New Farm finds a way to come together

 In Events

The New Farm has found a way to hold its Farms for Change event, hoping people will come together, even though they are apart.
New Farm owners Gillian Flies and Brent Preston are offering up a twist on the popular culinary and concert event held each summer at their Dunedin farm, opting for a interactive online experience later this month.
“The love coming back around this event is great and we’re trying to draw people in. We have this amazing group of people that comes together every year and we don’t want to lose that,” said Flies.
“We’re coming back strong next year, but we don’t want to miss this opportunity to come together.”
Before the pandemic hit, elements of this year’s event were already in place – the chefs were in, Sarah Harmer was booked to headline – and then it suddenly became apparent that with COVID-19 restrictions, the fundraising event which attracts more than 1,000 attendees could not go ahead. In addition, the pandemic hit the restaurants really hard.
Flies said they missed going into the growing season this year without having the event to kick it off.
Over the years the event has raised more than $1 million to support community food centres, beginning with a partnership with The Stop Community Food Centre. The money is used to purchase vegetables from local organic producers, including The New Farm, and get it to those in need.
“And it has been a really challenging year for us, on the farm. A lot of our business is with restaurants and events and we could do any of that,” said Flies. “At the same time that this is happening The Stop has a 38 per cent increase in people trying to access their services, a huge increase in demand for food, and people not being able to afford it.”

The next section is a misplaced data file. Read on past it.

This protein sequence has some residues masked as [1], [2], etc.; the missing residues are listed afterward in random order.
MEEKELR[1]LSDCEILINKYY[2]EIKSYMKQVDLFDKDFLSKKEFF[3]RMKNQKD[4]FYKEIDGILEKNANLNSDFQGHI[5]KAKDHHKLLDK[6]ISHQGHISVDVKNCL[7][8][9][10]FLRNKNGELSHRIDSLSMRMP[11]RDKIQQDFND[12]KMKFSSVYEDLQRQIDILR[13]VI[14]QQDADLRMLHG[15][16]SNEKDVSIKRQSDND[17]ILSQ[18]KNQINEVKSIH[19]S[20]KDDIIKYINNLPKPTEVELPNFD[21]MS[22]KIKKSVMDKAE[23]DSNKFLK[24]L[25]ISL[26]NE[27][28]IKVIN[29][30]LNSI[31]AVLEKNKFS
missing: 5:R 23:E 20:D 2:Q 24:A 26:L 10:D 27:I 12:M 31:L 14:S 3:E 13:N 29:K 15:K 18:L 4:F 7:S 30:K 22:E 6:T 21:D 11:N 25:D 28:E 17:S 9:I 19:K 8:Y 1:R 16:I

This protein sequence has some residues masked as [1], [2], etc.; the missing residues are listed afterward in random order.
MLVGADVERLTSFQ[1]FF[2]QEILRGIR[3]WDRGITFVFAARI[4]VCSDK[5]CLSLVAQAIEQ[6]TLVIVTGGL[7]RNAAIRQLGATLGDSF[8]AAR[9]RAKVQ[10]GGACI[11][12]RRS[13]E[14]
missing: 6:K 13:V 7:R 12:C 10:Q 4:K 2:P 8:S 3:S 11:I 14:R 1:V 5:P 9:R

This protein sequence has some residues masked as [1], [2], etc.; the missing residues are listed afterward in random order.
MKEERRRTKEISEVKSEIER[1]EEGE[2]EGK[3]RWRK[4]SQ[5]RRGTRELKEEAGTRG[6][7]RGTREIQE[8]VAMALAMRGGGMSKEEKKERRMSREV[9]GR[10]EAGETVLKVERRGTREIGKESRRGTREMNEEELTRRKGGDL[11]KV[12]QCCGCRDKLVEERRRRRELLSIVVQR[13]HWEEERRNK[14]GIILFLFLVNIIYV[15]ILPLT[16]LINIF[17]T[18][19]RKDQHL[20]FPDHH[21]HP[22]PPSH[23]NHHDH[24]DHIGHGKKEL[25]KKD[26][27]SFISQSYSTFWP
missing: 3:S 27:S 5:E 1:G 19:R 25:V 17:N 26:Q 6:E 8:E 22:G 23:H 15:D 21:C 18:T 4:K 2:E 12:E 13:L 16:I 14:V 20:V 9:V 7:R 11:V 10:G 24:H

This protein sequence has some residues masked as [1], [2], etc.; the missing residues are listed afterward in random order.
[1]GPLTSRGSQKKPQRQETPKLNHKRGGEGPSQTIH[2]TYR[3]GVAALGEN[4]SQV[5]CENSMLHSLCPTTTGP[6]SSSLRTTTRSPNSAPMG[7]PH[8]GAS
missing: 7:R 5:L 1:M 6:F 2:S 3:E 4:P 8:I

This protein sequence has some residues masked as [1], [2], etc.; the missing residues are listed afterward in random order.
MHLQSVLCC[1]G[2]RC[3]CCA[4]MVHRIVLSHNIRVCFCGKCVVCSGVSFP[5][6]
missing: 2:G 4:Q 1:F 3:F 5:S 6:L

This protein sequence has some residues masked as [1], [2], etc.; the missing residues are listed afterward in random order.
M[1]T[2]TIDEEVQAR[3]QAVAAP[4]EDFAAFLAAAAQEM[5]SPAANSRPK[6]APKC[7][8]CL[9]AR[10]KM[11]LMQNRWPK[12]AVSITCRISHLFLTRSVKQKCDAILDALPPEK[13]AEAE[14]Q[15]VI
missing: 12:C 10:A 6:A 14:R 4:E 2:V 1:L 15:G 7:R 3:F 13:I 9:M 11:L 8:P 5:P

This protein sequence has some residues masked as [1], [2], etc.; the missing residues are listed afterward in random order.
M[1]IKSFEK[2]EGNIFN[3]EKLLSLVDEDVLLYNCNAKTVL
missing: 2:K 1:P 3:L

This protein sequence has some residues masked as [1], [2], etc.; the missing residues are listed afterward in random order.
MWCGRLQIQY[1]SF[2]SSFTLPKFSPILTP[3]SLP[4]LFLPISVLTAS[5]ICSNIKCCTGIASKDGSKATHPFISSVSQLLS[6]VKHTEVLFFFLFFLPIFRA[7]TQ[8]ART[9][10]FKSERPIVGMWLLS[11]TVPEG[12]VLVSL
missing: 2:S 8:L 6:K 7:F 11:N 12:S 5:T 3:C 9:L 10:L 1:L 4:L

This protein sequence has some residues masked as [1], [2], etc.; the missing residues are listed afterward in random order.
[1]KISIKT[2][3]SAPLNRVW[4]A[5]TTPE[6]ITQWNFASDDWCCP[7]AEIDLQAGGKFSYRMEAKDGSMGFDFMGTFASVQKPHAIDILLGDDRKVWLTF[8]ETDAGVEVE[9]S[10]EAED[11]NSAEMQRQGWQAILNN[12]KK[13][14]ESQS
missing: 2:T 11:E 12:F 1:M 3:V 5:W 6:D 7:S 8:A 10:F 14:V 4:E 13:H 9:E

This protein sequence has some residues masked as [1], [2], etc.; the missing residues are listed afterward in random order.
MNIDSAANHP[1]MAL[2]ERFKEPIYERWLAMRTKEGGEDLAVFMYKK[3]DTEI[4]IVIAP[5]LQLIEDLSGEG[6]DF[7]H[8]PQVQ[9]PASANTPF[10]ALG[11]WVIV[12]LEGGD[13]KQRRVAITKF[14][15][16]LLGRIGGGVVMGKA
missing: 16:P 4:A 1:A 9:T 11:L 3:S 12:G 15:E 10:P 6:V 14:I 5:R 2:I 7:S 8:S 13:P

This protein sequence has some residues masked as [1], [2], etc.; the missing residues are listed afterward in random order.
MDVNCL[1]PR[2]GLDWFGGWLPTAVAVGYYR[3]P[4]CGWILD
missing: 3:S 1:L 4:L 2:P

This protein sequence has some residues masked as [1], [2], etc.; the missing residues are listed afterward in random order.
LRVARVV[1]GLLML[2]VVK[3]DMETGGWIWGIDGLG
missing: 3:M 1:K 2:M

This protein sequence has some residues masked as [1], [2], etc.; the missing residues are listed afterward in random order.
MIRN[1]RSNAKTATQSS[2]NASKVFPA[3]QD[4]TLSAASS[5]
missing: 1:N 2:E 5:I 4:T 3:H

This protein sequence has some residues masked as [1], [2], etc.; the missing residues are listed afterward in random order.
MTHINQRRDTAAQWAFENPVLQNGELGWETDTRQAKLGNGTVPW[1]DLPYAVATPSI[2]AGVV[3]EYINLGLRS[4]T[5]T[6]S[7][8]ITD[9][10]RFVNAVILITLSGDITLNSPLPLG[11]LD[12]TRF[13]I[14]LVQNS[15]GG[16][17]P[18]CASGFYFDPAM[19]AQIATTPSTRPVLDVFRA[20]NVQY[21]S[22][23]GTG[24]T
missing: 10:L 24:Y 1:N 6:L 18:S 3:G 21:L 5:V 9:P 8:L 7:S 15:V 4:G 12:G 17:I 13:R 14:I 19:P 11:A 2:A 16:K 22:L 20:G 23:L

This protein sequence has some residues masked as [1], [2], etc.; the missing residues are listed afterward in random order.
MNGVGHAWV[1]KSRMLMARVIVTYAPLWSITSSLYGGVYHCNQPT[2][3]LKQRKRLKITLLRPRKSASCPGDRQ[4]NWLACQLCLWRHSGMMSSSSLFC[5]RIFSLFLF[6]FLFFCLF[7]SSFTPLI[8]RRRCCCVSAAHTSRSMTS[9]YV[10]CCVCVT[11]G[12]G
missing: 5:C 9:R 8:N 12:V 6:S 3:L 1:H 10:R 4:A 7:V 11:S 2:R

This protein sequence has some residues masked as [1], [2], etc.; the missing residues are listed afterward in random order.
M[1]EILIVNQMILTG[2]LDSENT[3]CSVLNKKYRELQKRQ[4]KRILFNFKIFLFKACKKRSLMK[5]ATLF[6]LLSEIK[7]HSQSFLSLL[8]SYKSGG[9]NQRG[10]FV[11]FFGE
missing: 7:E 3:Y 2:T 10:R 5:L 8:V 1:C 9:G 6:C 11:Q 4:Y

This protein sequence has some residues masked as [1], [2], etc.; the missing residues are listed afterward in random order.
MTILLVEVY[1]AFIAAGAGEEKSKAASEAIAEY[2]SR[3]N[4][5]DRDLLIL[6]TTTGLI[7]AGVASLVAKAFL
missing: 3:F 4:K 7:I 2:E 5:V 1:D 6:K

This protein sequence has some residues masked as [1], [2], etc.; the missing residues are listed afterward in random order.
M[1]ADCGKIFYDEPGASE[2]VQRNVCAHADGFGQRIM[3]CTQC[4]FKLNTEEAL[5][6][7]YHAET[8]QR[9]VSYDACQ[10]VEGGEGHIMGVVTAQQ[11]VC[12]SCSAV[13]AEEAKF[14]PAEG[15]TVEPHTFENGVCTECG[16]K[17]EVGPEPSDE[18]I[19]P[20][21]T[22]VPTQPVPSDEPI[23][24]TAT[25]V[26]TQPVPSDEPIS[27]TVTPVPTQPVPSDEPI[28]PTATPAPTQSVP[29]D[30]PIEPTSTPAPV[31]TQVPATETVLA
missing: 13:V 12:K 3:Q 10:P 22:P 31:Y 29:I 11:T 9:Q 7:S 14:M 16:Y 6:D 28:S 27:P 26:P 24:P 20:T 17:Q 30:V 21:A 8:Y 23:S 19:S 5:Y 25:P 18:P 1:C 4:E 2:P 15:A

“Our sales have been really struck so it would be a positive thing for our farm, but we also couldn’t leave them hanging after 10 years of sending this beautiful food, in the year that they needed it the most.”
She said they reached out to sponsors and partners and found they were in full support of some kind of online event. Recognizing there is some participant fatigue when it comes to watching online performances, the team decided on a live culinary experience.
Acknowledging that at its core, the event is about coming together as a community and eating really good food, and enjoying music, the idea was borne to have participants cook along with long-time participant Richmond Station Chef Carl Heinrich.
Participants will sign up to receive a four-course food box. It will contain charcuterie, and a prepared dessert plus New Farm greens and the ingredients needed to prepare a meal along with Heinrich, who will be broadcast live from the New Farm Kitchen, where he will be hanging out with Flies and Preston. The box will also include beverages – Creemore beer, Neal Brothers de-alcoholised beer, and Dillon’s signature cocktails.
For music, playlists have been created by Sarah Harmer and past performers Sam Roberts, and Paul Langlois of The Tragically Hip.
They have also come up with the idea of a golden ticket, which will result in random boxes being sent out containing additional prizes including footwear from Blundstone, Glerups and gift certificates for local businesses, donated by the Creemore BIA.
The interactive virtual event happens from 5:30 p.m. to 7:30 p.m. on Saturday, Sept. 26, but the video will be available to watch afterwards for those who can’t follow along live. Participants will be encouraged to engage by commenting and sending in photos. The cost is $99 per meal, with the option of adding Farms for Change 2020 – Together but Apart event T-shirts to the order. To purchase, visit thenewfarm.ca/farms-for-change. For those who cannot participate there is an option to donate online at ca.gofundme.com/f/farms-for-change-2020. Donors will also be entered in the golden ticket draw.

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